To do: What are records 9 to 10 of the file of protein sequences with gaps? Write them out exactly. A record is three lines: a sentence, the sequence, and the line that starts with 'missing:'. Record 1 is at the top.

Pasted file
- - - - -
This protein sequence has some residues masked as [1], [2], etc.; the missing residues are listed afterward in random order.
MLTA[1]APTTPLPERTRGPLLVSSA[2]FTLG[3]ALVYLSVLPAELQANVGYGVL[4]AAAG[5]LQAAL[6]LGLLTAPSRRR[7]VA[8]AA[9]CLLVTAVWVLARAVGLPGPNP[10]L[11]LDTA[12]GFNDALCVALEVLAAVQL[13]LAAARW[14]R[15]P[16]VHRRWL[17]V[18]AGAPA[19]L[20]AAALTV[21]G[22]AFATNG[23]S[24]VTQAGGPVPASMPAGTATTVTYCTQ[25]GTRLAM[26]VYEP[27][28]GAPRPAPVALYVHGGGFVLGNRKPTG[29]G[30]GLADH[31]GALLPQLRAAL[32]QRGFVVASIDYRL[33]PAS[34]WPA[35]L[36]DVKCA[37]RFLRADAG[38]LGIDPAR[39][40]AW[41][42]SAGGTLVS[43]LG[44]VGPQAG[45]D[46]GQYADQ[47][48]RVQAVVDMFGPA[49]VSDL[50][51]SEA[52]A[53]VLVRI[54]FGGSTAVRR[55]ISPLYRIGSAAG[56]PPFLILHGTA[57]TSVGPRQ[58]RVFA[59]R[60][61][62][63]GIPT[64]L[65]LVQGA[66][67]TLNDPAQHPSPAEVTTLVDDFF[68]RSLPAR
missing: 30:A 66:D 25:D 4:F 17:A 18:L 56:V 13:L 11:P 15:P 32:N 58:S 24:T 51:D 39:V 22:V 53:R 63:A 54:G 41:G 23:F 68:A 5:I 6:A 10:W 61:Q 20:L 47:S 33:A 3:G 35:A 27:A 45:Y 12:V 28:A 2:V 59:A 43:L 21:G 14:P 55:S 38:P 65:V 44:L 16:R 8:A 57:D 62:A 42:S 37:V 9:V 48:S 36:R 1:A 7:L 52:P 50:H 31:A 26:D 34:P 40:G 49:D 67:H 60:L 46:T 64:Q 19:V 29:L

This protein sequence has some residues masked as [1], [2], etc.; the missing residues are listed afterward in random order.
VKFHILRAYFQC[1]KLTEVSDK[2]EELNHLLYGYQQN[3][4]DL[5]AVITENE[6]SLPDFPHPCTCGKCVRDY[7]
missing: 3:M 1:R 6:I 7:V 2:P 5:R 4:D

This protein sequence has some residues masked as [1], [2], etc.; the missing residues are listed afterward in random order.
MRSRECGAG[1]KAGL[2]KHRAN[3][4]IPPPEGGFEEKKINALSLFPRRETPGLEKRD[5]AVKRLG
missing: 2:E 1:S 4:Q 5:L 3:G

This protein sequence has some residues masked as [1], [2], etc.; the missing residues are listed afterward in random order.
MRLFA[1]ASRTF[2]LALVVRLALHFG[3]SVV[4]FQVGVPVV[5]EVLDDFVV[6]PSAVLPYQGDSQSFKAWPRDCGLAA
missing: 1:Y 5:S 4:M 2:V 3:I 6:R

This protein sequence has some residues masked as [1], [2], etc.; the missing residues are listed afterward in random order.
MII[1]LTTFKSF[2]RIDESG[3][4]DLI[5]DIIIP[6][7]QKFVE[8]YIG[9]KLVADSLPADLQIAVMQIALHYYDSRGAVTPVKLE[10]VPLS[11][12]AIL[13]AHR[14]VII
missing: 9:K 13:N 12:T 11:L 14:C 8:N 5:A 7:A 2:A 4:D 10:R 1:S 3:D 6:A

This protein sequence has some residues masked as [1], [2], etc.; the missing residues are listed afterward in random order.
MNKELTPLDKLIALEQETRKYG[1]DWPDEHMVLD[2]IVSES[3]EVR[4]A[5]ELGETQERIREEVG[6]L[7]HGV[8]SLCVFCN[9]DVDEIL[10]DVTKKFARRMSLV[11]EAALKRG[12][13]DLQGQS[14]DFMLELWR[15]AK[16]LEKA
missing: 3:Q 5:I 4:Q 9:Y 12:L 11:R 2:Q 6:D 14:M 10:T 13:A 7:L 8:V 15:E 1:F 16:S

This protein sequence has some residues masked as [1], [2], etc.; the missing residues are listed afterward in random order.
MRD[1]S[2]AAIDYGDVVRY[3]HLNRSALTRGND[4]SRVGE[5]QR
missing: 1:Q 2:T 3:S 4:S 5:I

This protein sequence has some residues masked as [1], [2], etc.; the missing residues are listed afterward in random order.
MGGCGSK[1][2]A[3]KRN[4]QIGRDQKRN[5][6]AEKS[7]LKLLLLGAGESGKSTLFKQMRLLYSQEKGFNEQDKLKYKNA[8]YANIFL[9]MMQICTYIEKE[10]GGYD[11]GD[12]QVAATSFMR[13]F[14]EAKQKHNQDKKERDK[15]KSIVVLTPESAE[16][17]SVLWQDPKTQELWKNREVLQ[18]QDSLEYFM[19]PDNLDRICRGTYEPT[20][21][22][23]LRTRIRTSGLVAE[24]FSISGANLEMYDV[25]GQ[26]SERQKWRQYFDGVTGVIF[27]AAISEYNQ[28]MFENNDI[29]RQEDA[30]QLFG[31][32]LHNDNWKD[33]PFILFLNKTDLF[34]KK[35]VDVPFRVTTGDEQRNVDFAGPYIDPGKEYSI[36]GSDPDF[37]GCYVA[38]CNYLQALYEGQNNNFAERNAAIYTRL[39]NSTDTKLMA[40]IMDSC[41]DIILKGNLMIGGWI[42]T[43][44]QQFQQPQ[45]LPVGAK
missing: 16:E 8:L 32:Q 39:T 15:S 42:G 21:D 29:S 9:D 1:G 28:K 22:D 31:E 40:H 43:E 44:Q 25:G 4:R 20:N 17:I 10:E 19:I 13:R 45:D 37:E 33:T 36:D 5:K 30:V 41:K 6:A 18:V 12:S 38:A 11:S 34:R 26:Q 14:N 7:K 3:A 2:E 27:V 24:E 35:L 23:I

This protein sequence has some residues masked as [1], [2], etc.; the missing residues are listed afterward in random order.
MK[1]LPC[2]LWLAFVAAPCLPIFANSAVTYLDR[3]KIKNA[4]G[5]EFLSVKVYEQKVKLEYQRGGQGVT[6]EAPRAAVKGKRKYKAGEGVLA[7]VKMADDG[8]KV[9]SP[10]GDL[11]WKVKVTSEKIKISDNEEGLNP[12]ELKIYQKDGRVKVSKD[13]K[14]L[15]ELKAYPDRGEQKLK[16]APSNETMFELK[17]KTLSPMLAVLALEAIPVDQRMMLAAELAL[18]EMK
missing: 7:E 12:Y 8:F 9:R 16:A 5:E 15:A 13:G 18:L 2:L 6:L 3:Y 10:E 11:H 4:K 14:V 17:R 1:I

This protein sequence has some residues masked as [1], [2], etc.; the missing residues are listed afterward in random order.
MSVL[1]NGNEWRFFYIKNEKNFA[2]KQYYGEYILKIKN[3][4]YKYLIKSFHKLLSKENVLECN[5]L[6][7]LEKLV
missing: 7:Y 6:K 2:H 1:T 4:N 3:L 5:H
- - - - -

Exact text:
This protein sequence has some residues masked as [1], [2], etc.; the missing residues are listed afterward in random order.
MK[1]LPC[2]LWLAFVAAPCLPIFANSAVTYLDR[3]KIKNA[4]G[5]EFLSVKVYEQKVKLEYQRGGQGVT[6]EAPRAAVKGKRKYKAGEGVLA[7]VKMADDG[8]KV[9]SP[10]GDL[11]WKVKVTSEKIKISDNEEGLNP[12]ELKIYQKDGRVKVSKD[13]K[14]L[15]ELKAYPDRGEQKLK[16]APSNETMFELK[17]KTLSPMLAVLALEAIPVDQRMMLAAELAL[18]EMK
missing: 7:E 12:Y 8:F 9:R 16:A 5:E 15:A 13:G 18:L 2:L 6:L 3:Y 10:E 11:H 4:K 14:V 17:R 1:I

This protein sequence has some residues masked as [1], [2], etc.; the missing residues are listed afterward in random order.
MSVL[1]NGNEWRFFYIKNEKNFA[2]KQYYGEYILKIKN[3][4]YKYLIKSFHKLLSKENVLECN[5]L[6][7]LEKLV
missing: 7:Y 6:K 2:H 1:T 4:N 3:L 5:H